By Alex Story.

We started the year with Boris and ended with Sunak.

Boris won 14 million votes to get to Number 10; Sunak got just over 150.

The former won the largest political majority since Thatcher in 1987; the latter is set to lose more seats than John Major did in 1997.

Boris is recognisable; Sunak is invisible.

Boris, voted in by a landslide, was removed from office by a handful of Conservative Members of Parliament, aided and abetted by a hyper partisan media.

Boris, voted in by a landslide, was removed from office by a handful of Conservative Members of Parliament, aided and abetted by a hyper partisan media.

Sunak was beaten by Truss, the second of our Prime Ministers in the unforgettable year of 2022, during the long summer Conservative leadership campaign in a membership vote.

He would have been beaten again had Boris decided to make a comeback in October after Truss’ resignation. It is only because Sunak threatened to make his life impossible in office that Boris backed down from making a Lazarus like comeback.

Having forced the issue, ignored the 2019 election results and convinced themselves that Boris was the problem, a small number of Conservative MPs forced Sunak on a stunned British People – our third Prime Minister in the year.

In short, Sunak won office against the ballot box. He was chosen neither by the people of the country nor by the membership of the Conservative Party. In so doing, the small coterie of irredentists took their party to the verge of electoral oblivion.

What had been implicit before, that is to say that the ballot box meant increasingly little, was made explicit. To them, the ballot box is incidental.

Democratic principles are only sacrosanct if the results are expedient to them. Election results can be ignored if they go against what they, the experts, believe must happen. They alone should really decide how and by whom the country should be led.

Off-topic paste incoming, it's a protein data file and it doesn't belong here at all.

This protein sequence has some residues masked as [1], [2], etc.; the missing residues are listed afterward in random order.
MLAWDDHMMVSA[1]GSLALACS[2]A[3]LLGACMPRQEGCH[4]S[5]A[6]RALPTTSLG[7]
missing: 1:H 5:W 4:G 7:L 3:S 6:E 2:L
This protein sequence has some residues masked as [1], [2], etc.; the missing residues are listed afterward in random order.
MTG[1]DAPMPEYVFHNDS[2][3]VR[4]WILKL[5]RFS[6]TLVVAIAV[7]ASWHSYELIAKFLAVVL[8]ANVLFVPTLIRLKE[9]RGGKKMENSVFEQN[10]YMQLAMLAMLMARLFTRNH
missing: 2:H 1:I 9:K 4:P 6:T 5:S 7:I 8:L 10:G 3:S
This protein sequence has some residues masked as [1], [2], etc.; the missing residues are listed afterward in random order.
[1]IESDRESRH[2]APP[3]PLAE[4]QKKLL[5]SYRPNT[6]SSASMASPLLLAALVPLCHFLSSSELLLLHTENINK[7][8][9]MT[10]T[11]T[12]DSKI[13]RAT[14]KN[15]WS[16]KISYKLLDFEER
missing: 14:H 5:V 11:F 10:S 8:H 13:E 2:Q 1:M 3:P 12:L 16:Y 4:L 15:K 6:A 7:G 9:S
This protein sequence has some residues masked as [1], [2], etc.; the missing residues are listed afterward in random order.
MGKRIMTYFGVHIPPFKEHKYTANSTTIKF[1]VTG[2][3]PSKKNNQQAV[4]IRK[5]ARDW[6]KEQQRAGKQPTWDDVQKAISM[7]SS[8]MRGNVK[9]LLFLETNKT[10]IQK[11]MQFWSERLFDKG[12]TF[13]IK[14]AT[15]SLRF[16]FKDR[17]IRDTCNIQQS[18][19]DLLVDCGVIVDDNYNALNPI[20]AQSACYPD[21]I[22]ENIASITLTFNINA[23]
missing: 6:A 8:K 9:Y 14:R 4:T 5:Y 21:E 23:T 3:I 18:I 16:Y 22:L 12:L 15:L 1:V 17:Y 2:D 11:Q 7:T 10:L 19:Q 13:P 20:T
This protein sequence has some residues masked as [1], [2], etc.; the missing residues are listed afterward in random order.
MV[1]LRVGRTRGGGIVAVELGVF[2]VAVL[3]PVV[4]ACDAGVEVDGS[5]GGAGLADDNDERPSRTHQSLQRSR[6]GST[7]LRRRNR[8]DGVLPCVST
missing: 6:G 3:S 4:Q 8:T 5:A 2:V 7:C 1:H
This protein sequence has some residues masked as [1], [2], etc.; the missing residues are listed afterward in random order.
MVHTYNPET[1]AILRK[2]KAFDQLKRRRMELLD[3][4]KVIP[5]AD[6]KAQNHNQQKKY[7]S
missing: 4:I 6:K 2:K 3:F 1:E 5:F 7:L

Competence, they told us, was what the country needed: Sunak had that key attribute. He was also honest.

From their perspective, Sunak bares no responsibility for the situation our country now faces despite having overseen her finances for over two years. His record though is there for all to see.

Under his watch as Chancellor and Prime Minister inflation skyrocketed to an eyebrow raising 10.7%; Great Britain became one of the highest taxed countries in the Western World, and, our national debt grew greater, at over £2.5 Trillion, than our gross domestic product – a tripling since the Conservatives took office in 2010 (And yet, nothing seems to work).

Further, more personally, he was also fined £50 for having broken lockdown rules, having denied having done so beforehand.

Paradoxically, while the notorious 2020 birthday party led to the defenestration of Boris, it was no impediment to Sunak’s ability to measure the curtains at Number 10, in preparation for his anointment.

Paradoxically, while the notorious 2020 birthday party led to the defenestration of Boris, it was no impediment to Sunak’s ability to measure the curtains at Number 10, in preparation for his anointment.

However, if competence and Sunak were synonymous to them, once again the British people seemed to disagree.

In what must have felt like another slap in the face, the MPs who forced Sunak on the Great British people heedless of the irreparable reputational damage they did their party, a recent survey seemed to show that a great number of people felt Boris to be more competent than Sunak by a margin of 62 to 22 per cent among Conservative voters.

It is a staggering difference of over 280%. People just do not think much of Sunak.

Since July, the Conservative Party, through the actions of a few short-sighted intemperates, has destroyed its reputation, killed the trust many of our countrymen bestowed on it in 2019, and, perhaps more irresponsibly, removed most barriers to Keir Starmer’s progress to Number 10.